Efavirenz Pregnancy and Breastfeeding Warnings
Efavirenz is also known as: Sustiva
Efavirenz Pregnancy Warnings
Animal studies have revealed evidence of fetal harm. Efavirenz crosses the placenta in animals and produces fetal blood levels similar to maternal blood levels. Efavirenz may cause fetal harm when used during the first trimester. There are no controlled data in human pregnancy. To monitor maternal-fetal outcomes of pregnant women exposed to antiretroviral therapy, an Antiretroviral Pregnancy Registry (APR) has been established. Healthcare providers are encouraged to prospectively register patients. Information is available at www.apregistry.com. As of July 2010, the APR had received prospective reports of 792 pregnancies, 718 of which were first trimester exposures. Birth defects occurred in 17 of 604 live births with first trimester exposure and 2 of 69 live births with second or third trimester exposure. One of these prospective reports with first trimester exposure was a neural tube defect. Also, a single case of anophthalmia has been prospectively reported with first trimester exposure; however, this case included severe oblique facial clefts and amniotic banding, a known association with anophthalmia. There have been 6 cases of findings consistent with neural tube defects (including meningomyelocele) retrospectively reported in infants of mothers who had first trimester exposure. Multiple defects (Dandy-Walker syndrome) in a fetus from a spontaneous abortion and neural tube defects in a fetus from a pregnancy terminated during the second trimester have also been reported. Both mothers had first trimester exposure to efavirenz-containing regimens. Causality could not be clearly established in any of these cases. The manufacturer recommends avoiding pregnancy during efavirenz therapy. Barrier contraception must always be used in combination with other methods of contraception (e.g., hormonal) during efavirenz therapy. Use of adequate contraception for 12 weeks after efavirenz discontinuation is recommended. Women of childbearing age should undergo pregnancy testing before starting efavirenz therapy and should be advised to notify their physician if they become pregnant during therapy. Patients should be advised of the potential harm to the fetus if they become pregnant while taking efavirenz or if it is used during the first trimester. FDA pregnancy category D: There is positive evidence of human fetal risk based on adverse reaction data from investigational or marketing experience or studies in humans, but potential benefits may warrant use of the drug in pregnant women despite potential risks.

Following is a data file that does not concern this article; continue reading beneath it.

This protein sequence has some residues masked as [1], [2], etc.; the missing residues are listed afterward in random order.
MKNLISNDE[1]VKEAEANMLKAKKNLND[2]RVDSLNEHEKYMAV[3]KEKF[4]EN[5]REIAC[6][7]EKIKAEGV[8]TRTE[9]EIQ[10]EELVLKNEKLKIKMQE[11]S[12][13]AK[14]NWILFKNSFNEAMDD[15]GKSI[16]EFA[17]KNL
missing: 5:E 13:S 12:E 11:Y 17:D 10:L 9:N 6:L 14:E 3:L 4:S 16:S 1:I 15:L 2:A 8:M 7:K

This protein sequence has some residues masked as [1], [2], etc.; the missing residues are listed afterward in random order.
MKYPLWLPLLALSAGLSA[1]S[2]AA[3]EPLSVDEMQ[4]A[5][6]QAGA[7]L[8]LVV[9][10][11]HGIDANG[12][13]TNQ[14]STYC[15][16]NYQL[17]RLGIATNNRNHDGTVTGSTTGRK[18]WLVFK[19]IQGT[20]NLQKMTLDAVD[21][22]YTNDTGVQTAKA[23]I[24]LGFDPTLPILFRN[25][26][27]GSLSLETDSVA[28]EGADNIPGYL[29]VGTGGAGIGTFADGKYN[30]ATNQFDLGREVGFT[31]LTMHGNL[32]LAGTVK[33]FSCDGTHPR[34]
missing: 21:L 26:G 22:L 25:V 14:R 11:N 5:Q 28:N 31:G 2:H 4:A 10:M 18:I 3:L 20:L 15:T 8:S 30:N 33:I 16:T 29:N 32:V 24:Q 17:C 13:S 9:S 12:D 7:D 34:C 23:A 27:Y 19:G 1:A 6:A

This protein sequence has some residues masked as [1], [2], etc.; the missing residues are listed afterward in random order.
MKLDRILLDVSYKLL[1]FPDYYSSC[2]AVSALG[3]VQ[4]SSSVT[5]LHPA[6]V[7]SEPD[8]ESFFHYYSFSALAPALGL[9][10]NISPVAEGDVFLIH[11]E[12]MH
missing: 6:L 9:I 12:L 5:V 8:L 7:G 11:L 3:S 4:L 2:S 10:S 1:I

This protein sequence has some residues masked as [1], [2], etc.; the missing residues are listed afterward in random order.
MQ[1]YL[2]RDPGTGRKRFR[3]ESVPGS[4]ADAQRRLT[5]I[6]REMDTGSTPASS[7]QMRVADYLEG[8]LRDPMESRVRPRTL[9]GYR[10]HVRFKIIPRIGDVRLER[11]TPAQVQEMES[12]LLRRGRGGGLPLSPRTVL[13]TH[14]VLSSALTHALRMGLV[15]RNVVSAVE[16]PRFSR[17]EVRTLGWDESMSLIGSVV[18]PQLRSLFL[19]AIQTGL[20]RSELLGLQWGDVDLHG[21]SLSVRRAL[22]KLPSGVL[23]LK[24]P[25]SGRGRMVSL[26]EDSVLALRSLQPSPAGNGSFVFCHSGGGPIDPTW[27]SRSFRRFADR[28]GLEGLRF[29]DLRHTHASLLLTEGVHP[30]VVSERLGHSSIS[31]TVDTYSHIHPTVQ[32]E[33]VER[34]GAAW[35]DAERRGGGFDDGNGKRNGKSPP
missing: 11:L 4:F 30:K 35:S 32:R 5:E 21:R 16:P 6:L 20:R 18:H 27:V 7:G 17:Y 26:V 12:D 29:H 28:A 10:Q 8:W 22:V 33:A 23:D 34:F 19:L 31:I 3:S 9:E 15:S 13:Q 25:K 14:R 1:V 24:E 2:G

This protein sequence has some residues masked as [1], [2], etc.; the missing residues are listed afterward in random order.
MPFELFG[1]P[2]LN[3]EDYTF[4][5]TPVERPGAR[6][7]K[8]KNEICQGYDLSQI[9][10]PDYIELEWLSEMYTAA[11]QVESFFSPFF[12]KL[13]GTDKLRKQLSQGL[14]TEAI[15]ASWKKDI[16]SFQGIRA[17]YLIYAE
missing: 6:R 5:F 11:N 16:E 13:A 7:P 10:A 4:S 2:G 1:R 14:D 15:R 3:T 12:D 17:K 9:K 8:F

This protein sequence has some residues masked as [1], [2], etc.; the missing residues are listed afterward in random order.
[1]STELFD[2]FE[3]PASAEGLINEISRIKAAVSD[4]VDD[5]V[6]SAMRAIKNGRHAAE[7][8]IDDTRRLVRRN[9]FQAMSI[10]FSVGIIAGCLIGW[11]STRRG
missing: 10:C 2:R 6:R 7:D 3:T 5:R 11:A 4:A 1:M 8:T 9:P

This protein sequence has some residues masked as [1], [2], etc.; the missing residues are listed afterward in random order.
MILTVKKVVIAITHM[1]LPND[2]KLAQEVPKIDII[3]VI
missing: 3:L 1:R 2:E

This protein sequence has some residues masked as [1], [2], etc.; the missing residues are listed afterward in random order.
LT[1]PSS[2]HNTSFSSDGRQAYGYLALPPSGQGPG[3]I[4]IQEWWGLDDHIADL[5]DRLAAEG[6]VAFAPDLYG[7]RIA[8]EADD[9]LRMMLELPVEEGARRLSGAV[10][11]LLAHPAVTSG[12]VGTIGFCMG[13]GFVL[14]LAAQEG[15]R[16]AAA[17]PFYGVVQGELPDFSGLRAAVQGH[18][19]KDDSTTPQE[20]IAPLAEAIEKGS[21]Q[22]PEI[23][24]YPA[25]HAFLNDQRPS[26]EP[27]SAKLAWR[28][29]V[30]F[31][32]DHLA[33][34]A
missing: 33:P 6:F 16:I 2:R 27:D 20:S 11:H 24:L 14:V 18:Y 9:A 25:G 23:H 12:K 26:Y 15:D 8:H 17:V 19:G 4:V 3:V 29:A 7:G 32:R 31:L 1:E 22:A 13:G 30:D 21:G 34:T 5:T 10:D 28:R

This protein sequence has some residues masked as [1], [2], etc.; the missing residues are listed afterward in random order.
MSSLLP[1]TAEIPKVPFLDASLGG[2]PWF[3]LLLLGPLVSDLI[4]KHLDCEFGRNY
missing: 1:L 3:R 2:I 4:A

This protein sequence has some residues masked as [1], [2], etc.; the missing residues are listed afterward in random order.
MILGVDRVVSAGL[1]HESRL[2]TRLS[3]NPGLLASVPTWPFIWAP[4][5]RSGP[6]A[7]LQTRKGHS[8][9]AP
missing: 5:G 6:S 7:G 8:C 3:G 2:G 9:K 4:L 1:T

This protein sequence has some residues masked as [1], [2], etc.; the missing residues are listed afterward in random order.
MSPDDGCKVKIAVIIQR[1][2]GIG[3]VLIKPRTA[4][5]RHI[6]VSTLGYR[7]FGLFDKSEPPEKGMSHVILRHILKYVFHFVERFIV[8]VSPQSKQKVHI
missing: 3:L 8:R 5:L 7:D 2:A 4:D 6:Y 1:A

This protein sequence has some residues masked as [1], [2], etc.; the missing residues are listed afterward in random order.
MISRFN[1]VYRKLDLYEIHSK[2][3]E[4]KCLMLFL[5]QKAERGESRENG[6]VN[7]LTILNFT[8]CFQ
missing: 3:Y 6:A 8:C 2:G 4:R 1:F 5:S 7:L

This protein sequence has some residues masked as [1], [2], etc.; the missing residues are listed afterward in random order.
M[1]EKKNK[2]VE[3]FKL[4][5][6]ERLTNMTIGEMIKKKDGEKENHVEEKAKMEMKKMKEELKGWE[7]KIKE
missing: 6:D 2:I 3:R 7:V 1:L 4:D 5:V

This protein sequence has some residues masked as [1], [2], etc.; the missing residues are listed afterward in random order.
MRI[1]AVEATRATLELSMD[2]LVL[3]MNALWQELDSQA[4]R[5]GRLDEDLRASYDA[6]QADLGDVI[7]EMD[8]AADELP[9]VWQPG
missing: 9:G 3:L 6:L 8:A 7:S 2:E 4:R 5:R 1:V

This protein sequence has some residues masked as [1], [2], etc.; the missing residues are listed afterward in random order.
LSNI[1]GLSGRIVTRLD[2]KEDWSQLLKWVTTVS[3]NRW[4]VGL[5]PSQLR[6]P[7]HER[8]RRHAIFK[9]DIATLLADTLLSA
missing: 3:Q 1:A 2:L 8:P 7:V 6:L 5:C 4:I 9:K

FDA pregnancy category: D Efavirenz should not be used during pregnancy unless there are no alternatives and the benefit outweighs the risk to the fetus. Comments: Effective contraception is recommended during therapy and for 12 weeks after the drug is stopped.
Efavirenz Breastfeeding Warnings
Breast-feeding is not recommended during use of efavirenz. Excreted into human milk: Unknown Excreted into animal milk: Yes The US Centers for Disease Control and Prevention and the American Academy of Pediatrics advise HIV-infected women not to breast-feed to avoid postnatal transmission of HIV to a child who may not yet be infected.
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